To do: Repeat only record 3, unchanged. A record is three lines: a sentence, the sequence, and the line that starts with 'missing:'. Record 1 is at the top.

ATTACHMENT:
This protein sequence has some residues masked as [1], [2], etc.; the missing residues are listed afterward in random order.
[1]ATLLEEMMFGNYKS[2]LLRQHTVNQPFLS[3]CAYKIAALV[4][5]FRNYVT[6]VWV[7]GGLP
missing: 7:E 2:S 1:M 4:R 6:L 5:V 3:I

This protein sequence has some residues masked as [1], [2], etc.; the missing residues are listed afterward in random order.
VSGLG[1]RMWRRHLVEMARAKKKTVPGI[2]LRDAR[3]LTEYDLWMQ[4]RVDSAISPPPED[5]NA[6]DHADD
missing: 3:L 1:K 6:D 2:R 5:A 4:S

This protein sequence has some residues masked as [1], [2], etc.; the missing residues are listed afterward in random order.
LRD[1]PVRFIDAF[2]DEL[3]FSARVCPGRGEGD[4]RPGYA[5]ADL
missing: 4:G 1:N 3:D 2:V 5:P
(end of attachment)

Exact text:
This protein sequence has some residues masked as [1], [2], etc.; the missing residues are listed afterward in random order.
LRD[1]PVRFIDAF[2]DEL[3]FSARVCPGRGEGD[4]RPGYA[5]ADL
missing: 4:G 1:N 3:D 2:V 5:P